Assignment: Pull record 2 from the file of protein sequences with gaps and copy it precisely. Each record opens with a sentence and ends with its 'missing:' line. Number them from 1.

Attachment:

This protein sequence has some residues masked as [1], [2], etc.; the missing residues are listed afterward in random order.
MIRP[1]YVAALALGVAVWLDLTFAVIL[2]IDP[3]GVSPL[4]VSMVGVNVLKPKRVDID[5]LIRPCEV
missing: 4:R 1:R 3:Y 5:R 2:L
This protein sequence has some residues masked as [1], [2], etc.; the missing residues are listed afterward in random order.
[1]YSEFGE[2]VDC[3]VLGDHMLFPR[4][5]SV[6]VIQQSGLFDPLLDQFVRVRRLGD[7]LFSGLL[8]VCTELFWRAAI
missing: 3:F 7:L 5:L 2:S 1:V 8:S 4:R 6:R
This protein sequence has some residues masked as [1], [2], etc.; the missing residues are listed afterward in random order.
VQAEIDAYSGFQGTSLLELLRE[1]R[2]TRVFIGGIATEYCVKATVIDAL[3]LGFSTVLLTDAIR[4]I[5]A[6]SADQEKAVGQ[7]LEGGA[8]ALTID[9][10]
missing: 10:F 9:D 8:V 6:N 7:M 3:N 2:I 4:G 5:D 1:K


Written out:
This protein sequence has some residues masked as [1], [2], etc.; the missing residues are listed afterward in random order.
[1]YSEFGE[2]VDC[3]VLGDHMLFPR[4][5]SV[6]VIQQSGLFDPLLDQFVRVRRLGD[7]LFSGLL[8]VCTELFWRAAI
missing: 3:F 7:L 5:L 2:S 1:V 8:S 4:R 6:R